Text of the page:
Shockwave virus upgraded to high risk

Anti-virus company McAfee said it received as many as 50 reports of the virus within 24 hours, prompting the Network Associates subsidiary to upgrade the virus from medium risk to high risk late Friday afternoon.

Trend Micro is also seeing increased incidents of the virus, which arrives in an e-mail bearing the subject line "A great shockwave flash movie." Trend Micro received reports of the worm Friday from nine Fortune 500 companies in the US, Europe and Asia, as well as numerous smaller companies, officials said.

The worm, which first appeared Thursday, is delivered to users in the form of an e-mail attachment that appears to be a Shockwave Media Player. When a user tries to view the fake movie attachment, the worm sends a copy of itself to all people in the address book of the user's Microsoft Outlook email program, potentially clogging e-mail networks.

The worm doesn't destroy files on a user's computer but renames all files of the ".jpeg" and ".zip" type and moves them to the PC's root directory, said Patrick Nolan, a virus researcher with McAfee's Anti-Virus Emergency Response Team (AVERT).

There doesn't appear to be a pattern to the industries that have been affected by the virus, which include companies in the manufacturing, banking, healthcare and retail sectors, officials at both Trend and McAfee said.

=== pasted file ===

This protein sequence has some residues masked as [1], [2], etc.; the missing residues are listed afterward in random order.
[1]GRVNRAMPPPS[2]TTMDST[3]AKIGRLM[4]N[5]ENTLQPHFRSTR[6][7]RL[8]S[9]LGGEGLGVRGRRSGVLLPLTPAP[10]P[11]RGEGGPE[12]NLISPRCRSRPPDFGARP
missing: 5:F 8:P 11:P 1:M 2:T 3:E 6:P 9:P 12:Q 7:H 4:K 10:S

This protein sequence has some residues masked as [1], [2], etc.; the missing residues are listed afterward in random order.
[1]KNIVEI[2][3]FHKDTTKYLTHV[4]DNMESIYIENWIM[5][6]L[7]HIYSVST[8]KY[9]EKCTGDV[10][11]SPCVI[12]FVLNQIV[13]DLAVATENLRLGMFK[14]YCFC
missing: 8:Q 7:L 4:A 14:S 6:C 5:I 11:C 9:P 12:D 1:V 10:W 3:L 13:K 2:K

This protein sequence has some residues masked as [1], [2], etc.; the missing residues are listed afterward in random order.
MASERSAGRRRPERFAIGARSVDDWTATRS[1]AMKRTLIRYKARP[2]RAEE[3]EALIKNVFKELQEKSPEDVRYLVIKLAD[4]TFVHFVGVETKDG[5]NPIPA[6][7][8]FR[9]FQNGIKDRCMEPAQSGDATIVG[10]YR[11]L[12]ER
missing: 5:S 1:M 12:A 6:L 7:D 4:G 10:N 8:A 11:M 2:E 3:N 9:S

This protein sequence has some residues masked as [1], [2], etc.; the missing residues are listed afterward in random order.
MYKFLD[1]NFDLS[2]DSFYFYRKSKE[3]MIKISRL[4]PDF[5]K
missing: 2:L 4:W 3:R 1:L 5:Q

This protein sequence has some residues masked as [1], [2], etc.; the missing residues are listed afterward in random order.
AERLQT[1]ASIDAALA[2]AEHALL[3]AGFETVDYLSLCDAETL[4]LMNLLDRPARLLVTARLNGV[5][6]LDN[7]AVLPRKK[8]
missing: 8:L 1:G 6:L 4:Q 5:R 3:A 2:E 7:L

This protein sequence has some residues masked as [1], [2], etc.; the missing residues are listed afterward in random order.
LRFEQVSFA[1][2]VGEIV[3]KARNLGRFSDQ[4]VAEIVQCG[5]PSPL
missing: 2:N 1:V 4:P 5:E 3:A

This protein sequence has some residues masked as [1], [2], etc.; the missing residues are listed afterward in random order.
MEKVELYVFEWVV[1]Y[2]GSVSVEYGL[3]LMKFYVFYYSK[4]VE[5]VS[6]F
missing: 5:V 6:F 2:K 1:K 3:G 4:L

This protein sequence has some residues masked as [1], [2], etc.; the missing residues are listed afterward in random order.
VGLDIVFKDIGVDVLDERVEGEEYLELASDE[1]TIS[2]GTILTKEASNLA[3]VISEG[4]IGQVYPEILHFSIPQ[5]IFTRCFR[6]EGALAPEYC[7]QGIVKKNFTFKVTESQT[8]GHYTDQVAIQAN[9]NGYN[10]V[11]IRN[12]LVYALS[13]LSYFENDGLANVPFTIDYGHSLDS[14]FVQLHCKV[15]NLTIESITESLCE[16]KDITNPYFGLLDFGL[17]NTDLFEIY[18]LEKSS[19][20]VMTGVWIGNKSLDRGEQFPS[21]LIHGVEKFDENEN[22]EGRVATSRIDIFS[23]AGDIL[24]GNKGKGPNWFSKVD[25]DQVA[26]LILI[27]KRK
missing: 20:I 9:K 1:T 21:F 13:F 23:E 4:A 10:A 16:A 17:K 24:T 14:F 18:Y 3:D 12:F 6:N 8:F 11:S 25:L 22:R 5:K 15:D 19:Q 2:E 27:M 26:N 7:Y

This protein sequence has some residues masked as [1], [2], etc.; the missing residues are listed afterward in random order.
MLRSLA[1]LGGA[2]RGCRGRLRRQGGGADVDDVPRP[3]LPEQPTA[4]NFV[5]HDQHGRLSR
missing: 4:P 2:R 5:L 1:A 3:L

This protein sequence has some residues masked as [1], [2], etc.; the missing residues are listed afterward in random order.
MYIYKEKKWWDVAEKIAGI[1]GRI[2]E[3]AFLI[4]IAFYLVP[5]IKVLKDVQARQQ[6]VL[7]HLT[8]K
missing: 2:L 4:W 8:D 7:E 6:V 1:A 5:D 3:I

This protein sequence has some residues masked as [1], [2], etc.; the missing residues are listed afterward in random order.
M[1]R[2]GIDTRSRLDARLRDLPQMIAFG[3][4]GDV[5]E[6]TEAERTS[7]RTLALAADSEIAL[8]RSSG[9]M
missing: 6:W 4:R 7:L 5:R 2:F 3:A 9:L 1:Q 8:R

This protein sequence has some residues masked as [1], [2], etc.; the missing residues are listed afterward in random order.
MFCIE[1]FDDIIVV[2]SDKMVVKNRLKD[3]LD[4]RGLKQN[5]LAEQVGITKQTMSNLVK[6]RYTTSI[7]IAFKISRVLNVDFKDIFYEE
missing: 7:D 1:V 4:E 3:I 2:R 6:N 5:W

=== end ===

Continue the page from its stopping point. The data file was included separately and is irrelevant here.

While the worm doesn't delete files, it can clog networks and take e-mail servers offline. Cleaning up files that have been relocated and renamed could also waste considerable time, Nolan said.

Anti-virus vendors have long been warning users not to open attached files of the ".exe" type. One reason the Creative.exe virus may be spreading so quickly is that uses the Shockwave Flash movie icon. Users tend to trust familiar icons they see on their computers, and virus writers are starting to play off that trust, a spokeswoman for McAfee said.

"This could be setting a new trend in virus writing," she said.

The virus hasn't caused as much damage as the notorious "I Love You" virus, which reached millions of computers in May this year and wreaked havoc at corporations around the globe. The ability of "I Love You" to delete files, and the fact that it spread so rapidly, earned it McAfee's highest risk assessment -- "high risk - outbreak." The Shockwave virus is currently rated at high risk, one step below.

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James Niccolai

PC World

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